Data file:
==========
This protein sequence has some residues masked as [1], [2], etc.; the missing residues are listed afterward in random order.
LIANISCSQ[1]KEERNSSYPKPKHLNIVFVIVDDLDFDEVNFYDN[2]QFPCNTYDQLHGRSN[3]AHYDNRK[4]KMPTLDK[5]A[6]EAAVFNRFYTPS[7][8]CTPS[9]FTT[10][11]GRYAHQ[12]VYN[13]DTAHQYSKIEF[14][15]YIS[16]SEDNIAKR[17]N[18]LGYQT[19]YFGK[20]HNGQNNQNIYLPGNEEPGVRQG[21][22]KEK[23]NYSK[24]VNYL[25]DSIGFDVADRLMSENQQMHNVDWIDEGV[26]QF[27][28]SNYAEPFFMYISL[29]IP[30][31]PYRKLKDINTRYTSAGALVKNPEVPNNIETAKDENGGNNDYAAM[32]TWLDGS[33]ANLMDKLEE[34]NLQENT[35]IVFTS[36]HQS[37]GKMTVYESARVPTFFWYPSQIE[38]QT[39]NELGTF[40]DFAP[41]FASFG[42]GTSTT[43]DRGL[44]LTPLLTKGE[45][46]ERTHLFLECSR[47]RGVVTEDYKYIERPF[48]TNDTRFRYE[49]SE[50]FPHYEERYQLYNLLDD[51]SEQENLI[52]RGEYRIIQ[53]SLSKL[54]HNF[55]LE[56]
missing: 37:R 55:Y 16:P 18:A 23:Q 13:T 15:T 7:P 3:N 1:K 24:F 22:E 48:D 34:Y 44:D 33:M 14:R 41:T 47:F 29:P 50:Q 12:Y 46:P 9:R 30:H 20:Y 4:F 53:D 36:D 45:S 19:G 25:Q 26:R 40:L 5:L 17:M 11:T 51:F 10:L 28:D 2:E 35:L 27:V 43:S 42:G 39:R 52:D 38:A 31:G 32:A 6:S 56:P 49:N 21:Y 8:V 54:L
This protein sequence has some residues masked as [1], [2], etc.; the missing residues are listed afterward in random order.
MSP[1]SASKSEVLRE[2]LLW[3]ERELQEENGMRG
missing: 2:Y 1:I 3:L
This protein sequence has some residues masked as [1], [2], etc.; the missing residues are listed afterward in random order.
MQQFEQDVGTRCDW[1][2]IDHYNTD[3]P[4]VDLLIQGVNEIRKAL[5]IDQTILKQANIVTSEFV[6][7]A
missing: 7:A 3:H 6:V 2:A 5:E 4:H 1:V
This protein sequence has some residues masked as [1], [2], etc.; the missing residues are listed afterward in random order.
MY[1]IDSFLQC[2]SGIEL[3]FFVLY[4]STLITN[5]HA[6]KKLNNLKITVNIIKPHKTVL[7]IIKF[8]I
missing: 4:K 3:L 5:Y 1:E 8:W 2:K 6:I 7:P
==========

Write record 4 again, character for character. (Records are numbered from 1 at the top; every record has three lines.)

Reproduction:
This protein sequence has some residues masked as [1], [2], etc.; the missing residues are listed afterward in random order.
MY[1]IDSFLQC[2]SGIEL[3]FFVLY[4]STLITN[5]HA[6]KKLNNLKITVNIIKPHKTVL[7]IIKF[8]I
missing: 4:K 3:L 5:Y 1:E 8:W 2:K 6:I 7:P